Code Sample 3: Create a Storage Account inside the Resource Group using C#

At this point we can both Create/Update and Read Azure Resource Groups. But what good does that do if we don't have any services running inside of them?

In order for our code to work directly with the Storage Accounts, we need to include a new NuGet package:

Install-Package Microsoft.Azure.Management.Storage -Pre

Make sure to include the -Pre switch to ensure you're getting the preview package.

Important note: In order to add services to a resource group, we need to add the provider for it first. That's what the resourceManagementClient.Providers.Register() method does in the code sample.

Let's check out how we can create a Storage Account inside the Resource Group:

private void CreateStorageAccount()
    var resourceManagementClient = new ResourceManagementClient(TokenCredentials)
        SubscriptionId = AzureSubscriptionId

    // Add a Microsoft.Storage provider to the subscription.
    var storageProvider = resourceManagementClient.Providers.Register("Microsoft.Storage");

    // Auth..
    var storageManagementClient = new StorageManagementClient(TokenCredentials)
        SubscriptionId = AzureSubscriptionId

    // Your new awesome storage account.
    var storageAccount = storageManagementClient.StorageAccounts.Create(
        new StorageAccountCreateParameters()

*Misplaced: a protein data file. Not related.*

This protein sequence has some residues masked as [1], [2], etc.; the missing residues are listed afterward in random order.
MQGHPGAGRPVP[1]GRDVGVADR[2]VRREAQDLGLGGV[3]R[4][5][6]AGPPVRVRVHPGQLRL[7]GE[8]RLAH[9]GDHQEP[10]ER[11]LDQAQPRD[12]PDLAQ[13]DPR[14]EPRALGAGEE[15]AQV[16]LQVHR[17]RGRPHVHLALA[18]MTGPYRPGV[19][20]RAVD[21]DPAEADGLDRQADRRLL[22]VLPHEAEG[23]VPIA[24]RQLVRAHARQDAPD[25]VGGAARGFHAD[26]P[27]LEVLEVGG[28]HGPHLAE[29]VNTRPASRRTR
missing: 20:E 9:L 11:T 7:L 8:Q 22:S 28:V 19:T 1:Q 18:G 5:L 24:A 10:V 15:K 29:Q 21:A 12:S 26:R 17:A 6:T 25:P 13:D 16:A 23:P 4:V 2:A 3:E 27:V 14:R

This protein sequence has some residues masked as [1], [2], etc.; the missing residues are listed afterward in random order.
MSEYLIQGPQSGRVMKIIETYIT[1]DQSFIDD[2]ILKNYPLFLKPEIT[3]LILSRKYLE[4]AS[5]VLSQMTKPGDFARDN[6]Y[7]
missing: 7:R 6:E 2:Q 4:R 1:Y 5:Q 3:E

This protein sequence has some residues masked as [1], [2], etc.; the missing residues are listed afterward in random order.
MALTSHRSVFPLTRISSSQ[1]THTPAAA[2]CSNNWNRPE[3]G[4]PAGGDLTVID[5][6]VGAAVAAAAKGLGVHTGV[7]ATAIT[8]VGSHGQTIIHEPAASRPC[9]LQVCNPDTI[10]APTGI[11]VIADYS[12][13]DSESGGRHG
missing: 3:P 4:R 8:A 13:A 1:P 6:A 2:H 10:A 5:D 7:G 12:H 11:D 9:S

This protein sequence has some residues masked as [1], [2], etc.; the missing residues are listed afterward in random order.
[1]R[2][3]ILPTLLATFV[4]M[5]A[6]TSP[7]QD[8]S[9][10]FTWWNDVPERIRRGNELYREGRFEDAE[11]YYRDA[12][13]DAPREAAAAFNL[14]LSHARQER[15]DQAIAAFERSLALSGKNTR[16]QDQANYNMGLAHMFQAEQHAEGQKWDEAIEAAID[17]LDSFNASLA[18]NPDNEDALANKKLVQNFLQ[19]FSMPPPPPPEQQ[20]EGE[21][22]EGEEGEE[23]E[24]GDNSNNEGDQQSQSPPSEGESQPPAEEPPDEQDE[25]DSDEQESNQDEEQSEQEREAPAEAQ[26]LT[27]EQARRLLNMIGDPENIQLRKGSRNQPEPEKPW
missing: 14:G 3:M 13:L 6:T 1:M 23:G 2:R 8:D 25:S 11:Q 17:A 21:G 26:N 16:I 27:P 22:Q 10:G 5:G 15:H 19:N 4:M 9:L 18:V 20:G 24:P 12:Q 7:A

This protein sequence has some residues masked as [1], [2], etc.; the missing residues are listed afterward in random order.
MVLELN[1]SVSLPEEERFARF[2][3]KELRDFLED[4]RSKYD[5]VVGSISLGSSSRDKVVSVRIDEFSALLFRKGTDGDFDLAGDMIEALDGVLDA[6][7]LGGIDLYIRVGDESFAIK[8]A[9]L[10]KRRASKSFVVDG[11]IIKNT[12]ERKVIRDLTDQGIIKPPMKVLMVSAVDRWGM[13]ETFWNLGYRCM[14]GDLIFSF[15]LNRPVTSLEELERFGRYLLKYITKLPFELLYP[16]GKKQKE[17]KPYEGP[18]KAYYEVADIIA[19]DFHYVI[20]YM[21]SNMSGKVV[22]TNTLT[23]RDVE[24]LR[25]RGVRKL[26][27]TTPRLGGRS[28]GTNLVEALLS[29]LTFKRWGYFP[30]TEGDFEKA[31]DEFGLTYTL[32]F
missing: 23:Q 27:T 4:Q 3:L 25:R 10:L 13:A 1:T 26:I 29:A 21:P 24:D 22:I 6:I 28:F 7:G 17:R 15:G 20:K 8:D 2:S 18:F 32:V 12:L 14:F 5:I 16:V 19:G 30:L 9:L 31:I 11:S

Location = "North Europe",
            AccountType = AccountType.StandardLRS


If everythig went well, you have created a new Storage Account -INSIDE- the Resource Group you created before:

Resource Group with a Storage Account deployed

Code is cool, but provisioning or deployment templates are cooler

As you can see it's rather easy to work with these frameworks as long as you've properly configured authentication and permissions. But from where I sit, I would rather have a deployment- or provisioning template of sorts so I could update a single template for all my resources instead of update the code in various places as soon as we need to change something.

This is where the Azure Deployment Templates comes in handy. We will investigate those a bit in another post in this series soon.

Code Tip: Additional NuGet packages

There's NuGet packages available for more than the Storage Account of course. Here's a list of some of the packages that you will find very useful for deploying things throuh the Azure Resource Manager API:


In this post we took a look at how we could utilize the .NET framework to perform various tasks with the Azure Resource Manager API's instead of using PowerShell like we checked out in previous articles.

Things we've checked out:

  • Use available NuGet packages for easier working with the Azure Resource Manager API
  • Use C# to Authenticate to the ARM
  • Use C# to work with Resource Groups, Storage etc.

With that said, there's a world of opportunities with these nuget packages and you can go right ahead and dive into them yourself to find out more.

As for maintaining a good CI and deployment structure for your services in Azure, I would go down the route of using Azure Resource Templates instead of a code-only approach.


Tobias Zimmergren.

AzureAzure Resource Manager

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Hi, I'm Tobias! 👋 I write about Microsoft Azure, security, cybersecurity, compliance, cloud architecture, Microsoft 365, and general tech!